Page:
Wednesday, 7 September 2011

Practicing atheism

Let me begin by declaring I am a practicing atheist (whatever practicing that means?) and a strong advocate of the secularity of public schools—and Universities, Governments, and Defence Services.

The School Chaplaincy Program (the original weblink no longer works—it appears that have no idea of preserving historical information—so this is a link via WayBackMachine) was a Howard government initiative, which commenced in 2007. The Rudd government expanded the program to include secular counsellors, but only if a suitable religious chaplain could not be found by the schools.

The extension and expansion to the National School Chaplaincy and Student Welfare Program begins in 2012. The program provides funding to schools to access the services of a school chaplain or secular student welfare worker. Some relevant quotes from Peter Garrett's press release of 7 September 2011, entitled Schools given greater choice under expanded chaplains program:
But we also want to give schools greater choice. This means schools won’t miss out on applying for the program if the school community would prefer to have a secular welfare worker instead of a chaplain.
We had strong feedback for the program to be extended to qualified secular welfare workers, which will empower principals and school communities to choose the right person for the needs and circumstances of their school. This will also provide even more help and support to kids across the country. 
The scheme will be re-named the National School Chaplaincy and Student Welfare Program to reflect its broader scope.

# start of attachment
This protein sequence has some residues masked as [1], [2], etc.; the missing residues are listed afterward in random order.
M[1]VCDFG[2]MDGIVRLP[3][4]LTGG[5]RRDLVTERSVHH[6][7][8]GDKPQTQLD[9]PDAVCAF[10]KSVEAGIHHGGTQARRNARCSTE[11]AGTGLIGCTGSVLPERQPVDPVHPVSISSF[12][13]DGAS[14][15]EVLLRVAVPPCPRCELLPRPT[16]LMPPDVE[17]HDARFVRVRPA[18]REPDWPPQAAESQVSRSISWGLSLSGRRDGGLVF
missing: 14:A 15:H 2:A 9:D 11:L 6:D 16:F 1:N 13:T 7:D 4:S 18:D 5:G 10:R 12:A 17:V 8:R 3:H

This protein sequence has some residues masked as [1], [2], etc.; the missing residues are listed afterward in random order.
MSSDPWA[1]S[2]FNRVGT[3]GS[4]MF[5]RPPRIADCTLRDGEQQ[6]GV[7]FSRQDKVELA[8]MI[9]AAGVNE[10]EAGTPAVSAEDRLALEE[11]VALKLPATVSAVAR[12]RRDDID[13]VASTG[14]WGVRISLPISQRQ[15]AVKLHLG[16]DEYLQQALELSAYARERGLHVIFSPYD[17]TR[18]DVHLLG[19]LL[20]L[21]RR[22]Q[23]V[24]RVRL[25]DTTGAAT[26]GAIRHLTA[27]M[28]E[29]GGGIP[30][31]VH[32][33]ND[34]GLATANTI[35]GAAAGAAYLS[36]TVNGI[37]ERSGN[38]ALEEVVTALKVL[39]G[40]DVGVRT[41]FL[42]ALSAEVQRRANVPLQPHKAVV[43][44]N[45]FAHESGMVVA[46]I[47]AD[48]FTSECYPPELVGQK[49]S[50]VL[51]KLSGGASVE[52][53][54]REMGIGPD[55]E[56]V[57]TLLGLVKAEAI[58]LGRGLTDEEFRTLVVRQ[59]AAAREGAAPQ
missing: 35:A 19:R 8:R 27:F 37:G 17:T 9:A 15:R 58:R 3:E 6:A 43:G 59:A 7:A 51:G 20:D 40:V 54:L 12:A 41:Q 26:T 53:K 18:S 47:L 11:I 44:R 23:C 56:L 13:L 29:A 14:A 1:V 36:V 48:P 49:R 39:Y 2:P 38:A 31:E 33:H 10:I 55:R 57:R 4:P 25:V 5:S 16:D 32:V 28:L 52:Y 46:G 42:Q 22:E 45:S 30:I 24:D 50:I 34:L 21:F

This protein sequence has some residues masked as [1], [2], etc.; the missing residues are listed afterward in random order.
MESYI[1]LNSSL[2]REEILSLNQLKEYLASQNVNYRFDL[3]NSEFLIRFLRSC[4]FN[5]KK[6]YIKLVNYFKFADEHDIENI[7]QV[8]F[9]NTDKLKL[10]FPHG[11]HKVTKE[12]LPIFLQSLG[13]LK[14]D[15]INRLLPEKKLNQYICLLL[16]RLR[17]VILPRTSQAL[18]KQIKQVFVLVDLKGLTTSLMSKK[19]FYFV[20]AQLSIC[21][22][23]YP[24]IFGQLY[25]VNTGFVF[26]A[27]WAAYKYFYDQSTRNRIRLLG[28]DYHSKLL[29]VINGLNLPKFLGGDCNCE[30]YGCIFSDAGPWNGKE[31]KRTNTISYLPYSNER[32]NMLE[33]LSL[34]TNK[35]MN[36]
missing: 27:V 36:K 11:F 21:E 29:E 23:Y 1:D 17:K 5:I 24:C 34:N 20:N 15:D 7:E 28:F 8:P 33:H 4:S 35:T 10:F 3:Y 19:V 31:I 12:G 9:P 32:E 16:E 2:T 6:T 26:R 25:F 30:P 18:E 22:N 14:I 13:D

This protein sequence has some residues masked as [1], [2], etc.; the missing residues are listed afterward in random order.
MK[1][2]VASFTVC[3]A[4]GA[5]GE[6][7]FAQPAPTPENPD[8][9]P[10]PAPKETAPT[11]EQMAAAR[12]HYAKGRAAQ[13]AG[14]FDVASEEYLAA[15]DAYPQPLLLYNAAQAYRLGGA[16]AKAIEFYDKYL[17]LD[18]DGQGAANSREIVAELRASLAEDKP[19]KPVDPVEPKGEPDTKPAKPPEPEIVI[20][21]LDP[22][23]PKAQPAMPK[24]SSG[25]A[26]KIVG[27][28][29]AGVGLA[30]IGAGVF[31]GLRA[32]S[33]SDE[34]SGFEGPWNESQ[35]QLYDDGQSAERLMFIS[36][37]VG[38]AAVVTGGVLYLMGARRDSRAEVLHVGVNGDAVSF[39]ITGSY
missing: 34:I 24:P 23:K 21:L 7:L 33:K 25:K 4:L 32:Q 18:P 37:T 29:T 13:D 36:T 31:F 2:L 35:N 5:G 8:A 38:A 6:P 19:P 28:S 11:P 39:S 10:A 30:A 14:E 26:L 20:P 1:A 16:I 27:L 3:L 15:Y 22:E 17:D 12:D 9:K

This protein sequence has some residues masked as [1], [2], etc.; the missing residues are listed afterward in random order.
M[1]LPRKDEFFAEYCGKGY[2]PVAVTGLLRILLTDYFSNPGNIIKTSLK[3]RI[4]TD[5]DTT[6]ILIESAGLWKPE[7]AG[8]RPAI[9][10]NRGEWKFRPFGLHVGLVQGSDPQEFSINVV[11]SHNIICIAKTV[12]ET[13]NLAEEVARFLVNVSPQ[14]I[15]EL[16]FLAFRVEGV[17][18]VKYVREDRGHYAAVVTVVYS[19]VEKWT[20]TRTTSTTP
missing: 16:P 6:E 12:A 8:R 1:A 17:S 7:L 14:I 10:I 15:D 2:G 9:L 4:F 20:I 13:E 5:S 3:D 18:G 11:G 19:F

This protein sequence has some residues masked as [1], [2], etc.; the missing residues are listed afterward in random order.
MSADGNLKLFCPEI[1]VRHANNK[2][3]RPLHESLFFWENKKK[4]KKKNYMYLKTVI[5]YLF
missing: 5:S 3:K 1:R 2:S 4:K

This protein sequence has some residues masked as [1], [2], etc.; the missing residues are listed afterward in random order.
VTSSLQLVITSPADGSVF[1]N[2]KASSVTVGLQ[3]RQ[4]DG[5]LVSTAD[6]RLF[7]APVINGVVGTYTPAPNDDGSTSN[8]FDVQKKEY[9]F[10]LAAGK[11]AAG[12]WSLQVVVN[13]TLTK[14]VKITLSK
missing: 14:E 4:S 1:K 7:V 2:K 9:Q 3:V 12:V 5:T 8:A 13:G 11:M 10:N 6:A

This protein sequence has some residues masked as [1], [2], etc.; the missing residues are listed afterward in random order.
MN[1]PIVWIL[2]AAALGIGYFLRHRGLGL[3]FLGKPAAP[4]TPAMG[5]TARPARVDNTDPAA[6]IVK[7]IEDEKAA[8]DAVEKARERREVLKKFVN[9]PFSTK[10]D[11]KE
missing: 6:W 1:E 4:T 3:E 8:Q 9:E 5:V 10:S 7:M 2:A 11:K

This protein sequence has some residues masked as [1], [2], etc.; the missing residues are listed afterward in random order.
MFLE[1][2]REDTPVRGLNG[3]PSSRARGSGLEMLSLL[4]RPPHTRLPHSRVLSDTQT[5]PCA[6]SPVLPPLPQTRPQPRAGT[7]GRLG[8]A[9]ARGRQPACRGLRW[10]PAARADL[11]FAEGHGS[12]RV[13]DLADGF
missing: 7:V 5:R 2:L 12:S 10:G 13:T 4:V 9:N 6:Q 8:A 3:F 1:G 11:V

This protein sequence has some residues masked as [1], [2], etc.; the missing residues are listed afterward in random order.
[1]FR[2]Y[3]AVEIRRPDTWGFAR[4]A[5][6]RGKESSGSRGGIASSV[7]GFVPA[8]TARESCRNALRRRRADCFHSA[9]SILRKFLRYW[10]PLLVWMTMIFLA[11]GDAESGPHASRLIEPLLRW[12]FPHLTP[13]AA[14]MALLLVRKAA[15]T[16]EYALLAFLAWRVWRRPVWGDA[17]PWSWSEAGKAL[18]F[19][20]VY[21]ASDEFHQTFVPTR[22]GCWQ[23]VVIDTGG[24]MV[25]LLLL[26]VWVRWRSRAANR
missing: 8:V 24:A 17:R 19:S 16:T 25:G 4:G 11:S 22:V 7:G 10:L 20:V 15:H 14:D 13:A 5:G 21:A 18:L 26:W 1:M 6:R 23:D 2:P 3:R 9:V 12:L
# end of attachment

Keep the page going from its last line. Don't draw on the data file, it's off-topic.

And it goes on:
Chaplains are not meant to preach or to push their religious point of view (yeah, right!) but act as alternative advocates for children in need of help. However, the National School Chaplaincy Association (NSCA), a network of Christian chaplaincy organisations in Australia is, I suspect, one of the driving forces behind this initiative.

Some parents argue that this program is not about Christianity or religion, but to provide an avenue for children who are being bullied or abused to talk to someone. This was then (and still is) a nonsense—school psychologists are perfectly qualified to deal with such issues.

It is unlikely that a person of any specific religion would be all-encompassing of other points of view or remain secular as would be required. If this were true, it leads to an inescapable conclusion; that schools should support appointing a mufti or rabbi to fulfil this role. Try proposing this at your neighbourhood school and check out the reaction! The response will make it clear what the real agenda is, that indoctrination would inevitably be a consequence, and that most people aren't about to risk Islam or Judaism being presented in this way.

Personally if a choice has to be made, I would recommend Bahai, which is very encompassing and has no dogma. However, the religious "climate" at (some) schools can make children feel like "outsiders" if they do not take part in the "majority" (read Christian) Special Religious Education (SRE) classes. And don't tell me that young children don't keenly feel such peer pressure.

As for programs in ethics, most primary school children learn about ethics in the home, and experientially in school and life environments. In the cases of comparative religions and philosophy, young children get caught up in the "stories" and dogma much more than understand the philosophical differences and issues.

The Stop the National Schools Chaplaincy Program! website, which started up in 2007, clearly argues the case for terminating this program. To conclude, here is a nice quote from Voltaire in Philosophical Dictionary, 1746:
Nothing can be more contrary to religion and the clergy than reason and common sense
Acknowledgement: The origin of this post was an essay by Nick Spadaccini, a good friend and colleague, which I edited and extended.


  1. Totally agree. But I think you mean "practicing atheist" (unless you mean to say you're still in training, studying up on your Dawkins and Hitchens :-)

  2. Thanks for the comment. I've amended the post accordingly. I agree that I did mean "practicing", but as I continue to read more Dawkins and Hitchens, practising also makes sense ...